Just memorizing these facts aren’t going to give a complete picture of these two, despite their objectivity.
For the essay part of this hypothetical exam, accounts of historians might be required to differentiate between Robb and Joffrey, should one need to resolve who was a wise leader and who was a tyrannical fool.
But this isn’t foolproof, since it depends on who is being quoted. Imagine the Bolton and Karstark view of King Robb, the Young Wolf.
For example, who is being described?
“A capable young man, strong military mind. Stern, but sterness in defense of the realm is no vice.”
The statement might certainly apply to young Robb Stark, but Maester Pycelle was talking about Joffrey. Madness, I know. But it does show the power of the historian to make or break kings.
A Footnote in Someone Else’s History Page
Further confusing the issue between the two, Robb and Joffrey both serve pretty much the same role in the War of the Five Kings. Their participation would probably be summed up like this:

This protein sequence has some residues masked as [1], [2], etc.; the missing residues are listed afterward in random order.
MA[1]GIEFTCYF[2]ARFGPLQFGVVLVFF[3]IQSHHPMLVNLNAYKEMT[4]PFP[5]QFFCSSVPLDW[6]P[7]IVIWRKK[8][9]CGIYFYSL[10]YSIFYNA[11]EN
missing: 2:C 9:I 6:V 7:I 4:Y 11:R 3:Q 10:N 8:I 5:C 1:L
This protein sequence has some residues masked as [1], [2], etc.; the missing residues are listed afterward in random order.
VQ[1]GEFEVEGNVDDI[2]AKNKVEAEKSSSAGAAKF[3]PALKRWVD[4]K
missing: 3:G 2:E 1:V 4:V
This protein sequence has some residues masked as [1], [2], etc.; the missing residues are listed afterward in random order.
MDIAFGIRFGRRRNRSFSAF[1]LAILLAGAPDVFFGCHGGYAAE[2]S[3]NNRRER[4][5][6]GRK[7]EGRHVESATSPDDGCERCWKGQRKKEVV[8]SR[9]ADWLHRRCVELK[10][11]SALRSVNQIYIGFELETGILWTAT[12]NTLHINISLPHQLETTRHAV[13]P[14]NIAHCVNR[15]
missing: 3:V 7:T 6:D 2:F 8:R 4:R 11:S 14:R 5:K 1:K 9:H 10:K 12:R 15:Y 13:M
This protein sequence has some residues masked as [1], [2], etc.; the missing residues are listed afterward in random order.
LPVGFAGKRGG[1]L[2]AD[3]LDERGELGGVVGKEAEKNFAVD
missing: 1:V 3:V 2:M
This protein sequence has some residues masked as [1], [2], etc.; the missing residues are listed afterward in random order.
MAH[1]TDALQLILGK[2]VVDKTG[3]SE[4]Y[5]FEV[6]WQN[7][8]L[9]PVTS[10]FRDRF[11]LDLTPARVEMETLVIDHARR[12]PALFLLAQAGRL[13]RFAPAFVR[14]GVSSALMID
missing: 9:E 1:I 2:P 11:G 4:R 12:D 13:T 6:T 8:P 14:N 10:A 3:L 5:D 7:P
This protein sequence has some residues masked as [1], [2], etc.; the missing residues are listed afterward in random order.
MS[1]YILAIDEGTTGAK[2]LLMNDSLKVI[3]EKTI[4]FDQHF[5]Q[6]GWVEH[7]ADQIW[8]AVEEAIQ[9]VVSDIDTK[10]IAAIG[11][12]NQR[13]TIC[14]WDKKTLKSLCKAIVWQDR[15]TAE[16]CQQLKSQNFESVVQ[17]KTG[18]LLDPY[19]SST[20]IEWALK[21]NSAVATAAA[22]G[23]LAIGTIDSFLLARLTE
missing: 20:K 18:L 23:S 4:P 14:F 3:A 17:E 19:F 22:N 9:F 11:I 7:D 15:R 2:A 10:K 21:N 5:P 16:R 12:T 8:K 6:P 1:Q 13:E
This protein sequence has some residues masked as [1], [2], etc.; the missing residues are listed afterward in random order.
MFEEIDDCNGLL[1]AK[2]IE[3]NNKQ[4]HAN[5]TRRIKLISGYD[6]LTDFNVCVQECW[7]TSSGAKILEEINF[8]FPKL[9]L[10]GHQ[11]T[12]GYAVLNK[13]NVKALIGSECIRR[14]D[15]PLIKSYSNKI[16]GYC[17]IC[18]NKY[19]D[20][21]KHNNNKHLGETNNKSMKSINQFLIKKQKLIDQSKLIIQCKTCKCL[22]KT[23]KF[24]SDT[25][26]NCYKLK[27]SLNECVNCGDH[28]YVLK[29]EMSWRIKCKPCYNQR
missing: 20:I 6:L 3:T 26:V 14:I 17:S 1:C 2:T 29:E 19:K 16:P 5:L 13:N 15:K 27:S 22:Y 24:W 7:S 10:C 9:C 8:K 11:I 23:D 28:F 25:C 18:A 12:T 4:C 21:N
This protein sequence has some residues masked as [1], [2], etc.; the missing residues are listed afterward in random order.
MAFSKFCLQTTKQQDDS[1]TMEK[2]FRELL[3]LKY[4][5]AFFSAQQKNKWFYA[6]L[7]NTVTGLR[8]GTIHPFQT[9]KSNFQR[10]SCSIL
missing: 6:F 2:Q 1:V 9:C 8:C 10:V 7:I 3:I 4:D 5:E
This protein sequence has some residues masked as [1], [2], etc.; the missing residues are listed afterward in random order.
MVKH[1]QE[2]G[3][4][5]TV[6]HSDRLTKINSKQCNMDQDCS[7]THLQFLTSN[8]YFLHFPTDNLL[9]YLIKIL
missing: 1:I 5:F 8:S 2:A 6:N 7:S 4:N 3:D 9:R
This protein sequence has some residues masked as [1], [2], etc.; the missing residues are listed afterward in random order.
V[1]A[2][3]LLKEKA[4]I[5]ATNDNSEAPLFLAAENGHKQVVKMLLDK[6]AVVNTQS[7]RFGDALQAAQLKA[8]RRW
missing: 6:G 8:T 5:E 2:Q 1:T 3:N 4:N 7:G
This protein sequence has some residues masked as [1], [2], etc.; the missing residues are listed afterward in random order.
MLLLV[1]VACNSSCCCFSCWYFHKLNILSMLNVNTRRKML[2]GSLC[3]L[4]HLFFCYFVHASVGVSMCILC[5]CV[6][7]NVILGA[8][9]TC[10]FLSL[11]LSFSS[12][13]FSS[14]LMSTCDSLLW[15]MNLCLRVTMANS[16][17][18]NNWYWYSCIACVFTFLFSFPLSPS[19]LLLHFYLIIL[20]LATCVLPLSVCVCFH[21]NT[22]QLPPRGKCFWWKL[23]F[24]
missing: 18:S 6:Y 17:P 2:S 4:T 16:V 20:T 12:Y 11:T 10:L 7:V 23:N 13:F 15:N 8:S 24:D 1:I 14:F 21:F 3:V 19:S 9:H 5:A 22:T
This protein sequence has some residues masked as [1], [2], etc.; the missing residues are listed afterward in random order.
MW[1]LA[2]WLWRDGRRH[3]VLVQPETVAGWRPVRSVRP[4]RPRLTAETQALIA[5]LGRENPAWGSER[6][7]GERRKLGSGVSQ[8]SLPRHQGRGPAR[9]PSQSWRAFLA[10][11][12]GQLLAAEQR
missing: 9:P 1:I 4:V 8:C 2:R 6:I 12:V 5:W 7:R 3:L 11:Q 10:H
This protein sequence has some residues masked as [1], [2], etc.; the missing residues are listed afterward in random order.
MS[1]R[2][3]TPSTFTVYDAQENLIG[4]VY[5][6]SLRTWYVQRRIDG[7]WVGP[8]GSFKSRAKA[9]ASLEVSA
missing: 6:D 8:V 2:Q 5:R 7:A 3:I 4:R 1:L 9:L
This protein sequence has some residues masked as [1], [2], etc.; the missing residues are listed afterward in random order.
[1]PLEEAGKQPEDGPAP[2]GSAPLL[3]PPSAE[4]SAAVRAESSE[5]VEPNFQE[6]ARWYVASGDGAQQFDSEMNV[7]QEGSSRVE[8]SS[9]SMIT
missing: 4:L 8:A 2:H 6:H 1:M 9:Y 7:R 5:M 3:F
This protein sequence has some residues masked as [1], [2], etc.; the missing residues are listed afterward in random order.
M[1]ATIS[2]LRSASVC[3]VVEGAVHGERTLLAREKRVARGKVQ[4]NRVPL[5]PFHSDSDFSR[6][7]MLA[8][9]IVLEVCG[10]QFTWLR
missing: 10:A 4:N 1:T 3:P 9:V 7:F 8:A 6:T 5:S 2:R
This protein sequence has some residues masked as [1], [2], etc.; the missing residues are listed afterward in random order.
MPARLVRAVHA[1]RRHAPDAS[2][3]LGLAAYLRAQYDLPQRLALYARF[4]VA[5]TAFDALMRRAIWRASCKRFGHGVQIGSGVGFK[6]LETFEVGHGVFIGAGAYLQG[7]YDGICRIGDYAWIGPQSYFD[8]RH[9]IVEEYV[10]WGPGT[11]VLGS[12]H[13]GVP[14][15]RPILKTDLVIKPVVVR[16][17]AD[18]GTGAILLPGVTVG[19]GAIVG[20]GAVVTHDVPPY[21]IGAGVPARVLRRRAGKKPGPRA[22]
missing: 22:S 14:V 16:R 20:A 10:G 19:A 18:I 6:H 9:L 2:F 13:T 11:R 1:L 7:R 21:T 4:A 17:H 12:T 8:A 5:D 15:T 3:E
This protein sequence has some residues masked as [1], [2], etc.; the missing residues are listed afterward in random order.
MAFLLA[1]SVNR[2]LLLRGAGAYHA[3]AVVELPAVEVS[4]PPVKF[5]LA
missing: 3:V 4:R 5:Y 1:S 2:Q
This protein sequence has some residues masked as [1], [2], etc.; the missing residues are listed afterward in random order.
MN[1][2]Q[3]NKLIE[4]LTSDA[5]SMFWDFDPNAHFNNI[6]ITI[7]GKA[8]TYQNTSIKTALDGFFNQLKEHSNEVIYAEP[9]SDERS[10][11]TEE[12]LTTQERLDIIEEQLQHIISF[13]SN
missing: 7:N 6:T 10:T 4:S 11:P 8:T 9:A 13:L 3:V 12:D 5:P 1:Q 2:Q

After Robert Baratheon’s death, there was a brief period of instability where several nobles declared kingship of either all or part of Westeros. And most ended up murdered.
Neither Robb nor Joffrey lived long enough to really set a tone for their reigns, or do anything spectacular enough to merit much mention in the chronicles of the age.
So we’re just left with the objective facts, showing both kings to be extremely similar.
Is there a point to this?
Other than just being an exercise in finding similarities between two characters who otherwise aren’t usually compared? Sure, I can probably make some relevant point.